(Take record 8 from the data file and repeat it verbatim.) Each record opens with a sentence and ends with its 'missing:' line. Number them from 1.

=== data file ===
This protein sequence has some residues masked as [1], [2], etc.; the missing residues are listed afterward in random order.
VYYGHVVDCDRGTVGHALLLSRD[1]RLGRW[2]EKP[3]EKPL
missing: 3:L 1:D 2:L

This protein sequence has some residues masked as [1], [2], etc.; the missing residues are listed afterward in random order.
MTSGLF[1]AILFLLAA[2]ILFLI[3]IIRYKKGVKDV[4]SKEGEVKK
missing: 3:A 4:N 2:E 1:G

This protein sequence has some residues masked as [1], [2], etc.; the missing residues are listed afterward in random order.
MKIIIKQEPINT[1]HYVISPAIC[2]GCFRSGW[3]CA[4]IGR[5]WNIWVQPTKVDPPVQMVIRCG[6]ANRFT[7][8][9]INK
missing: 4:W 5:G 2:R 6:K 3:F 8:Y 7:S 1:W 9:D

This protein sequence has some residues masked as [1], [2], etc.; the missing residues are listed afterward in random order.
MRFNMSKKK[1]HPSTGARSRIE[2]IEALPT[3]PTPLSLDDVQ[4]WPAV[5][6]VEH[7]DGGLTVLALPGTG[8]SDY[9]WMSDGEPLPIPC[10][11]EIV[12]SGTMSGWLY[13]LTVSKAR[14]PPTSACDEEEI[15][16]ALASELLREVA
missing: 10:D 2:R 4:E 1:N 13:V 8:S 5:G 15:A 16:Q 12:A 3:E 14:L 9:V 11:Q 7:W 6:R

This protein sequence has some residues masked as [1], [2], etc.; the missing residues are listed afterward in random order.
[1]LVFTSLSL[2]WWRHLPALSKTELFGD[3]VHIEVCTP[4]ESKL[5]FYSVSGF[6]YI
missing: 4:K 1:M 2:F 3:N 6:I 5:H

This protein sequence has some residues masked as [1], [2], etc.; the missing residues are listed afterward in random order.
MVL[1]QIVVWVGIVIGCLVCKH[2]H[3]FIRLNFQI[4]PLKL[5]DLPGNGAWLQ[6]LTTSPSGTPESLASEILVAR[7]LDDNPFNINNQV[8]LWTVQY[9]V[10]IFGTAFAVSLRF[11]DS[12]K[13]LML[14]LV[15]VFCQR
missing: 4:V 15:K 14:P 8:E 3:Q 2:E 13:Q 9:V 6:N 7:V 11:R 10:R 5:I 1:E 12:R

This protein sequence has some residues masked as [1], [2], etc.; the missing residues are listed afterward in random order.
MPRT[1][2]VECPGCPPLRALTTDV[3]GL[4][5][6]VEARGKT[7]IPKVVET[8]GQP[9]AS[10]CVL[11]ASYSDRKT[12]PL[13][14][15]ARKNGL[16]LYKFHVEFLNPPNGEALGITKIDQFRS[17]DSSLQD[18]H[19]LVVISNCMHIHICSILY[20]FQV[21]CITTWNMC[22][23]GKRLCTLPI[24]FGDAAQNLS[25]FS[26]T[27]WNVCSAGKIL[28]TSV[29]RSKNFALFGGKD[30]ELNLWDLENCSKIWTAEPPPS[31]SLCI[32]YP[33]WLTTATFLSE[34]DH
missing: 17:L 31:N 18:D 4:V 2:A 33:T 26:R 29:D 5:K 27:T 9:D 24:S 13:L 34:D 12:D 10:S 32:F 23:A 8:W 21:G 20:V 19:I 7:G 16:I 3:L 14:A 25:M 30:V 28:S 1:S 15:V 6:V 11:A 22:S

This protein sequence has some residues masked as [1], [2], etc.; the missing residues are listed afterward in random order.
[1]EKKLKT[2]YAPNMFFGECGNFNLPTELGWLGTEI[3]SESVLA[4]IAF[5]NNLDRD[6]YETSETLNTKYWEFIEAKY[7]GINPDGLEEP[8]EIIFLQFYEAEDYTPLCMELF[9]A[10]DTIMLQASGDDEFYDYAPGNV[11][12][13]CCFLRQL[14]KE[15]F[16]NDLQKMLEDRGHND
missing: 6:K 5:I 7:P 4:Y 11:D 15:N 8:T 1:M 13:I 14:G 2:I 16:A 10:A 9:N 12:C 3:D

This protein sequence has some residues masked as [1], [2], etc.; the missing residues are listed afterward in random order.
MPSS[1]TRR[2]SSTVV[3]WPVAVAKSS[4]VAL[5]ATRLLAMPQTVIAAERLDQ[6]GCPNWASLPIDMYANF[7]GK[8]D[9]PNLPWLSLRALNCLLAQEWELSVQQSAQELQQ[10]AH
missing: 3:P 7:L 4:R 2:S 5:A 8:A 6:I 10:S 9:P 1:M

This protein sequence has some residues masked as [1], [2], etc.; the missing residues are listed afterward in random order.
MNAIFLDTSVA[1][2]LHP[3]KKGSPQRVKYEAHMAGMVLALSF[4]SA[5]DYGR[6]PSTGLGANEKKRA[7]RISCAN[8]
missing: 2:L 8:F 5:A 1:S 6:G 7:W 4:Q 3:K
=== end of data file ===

This protein sequence has some residues masked as [1], [2], etc.; the missing residues are listed afterward in random order.
[1]EKKLKT[2]YAPNMFFGECGNFNLPTELGWLGTEI[3]SESVLA[4]IAF[5]NNLDRD[6]YETSETLNTKYWEFIEAKY[7]GINPDGLEEP[8]EIIFLQFYEAEDYTPLCMELF[9]A[10]DTIMLQASGDDEFYDYAPGNV[11][12][13]CCFLRQL[14]KE[15]F[16]NDLQKMLEDRGHND
missing: 6:K 5:I 7:P 4:Y 11:D 15:N 8:T 1:M 13:I 14:G 2:I 16:A 10:A 9:N 12:C 3:D